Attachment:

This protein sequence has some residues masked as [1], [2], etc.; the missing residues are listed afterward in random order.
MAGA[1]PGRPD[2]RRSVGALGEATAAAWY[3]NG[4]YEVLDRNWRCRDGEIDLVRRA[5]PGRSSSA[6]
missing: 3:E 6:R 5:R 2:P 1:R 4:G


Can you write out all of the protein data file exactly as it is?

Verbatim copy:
This protein sequence has some residues masked as [1], [2], etc.; the missing residues are listed afterward in random order.
MAGA[1]PGRPD[2]RRSVGALGEATAAAWY[3]NG[4]YEVLDRNWRCRDGEIDLVRRA[5]PGRSSSA[6]
missing: 3:E 6:R 5:R 2:P 1:R 4:G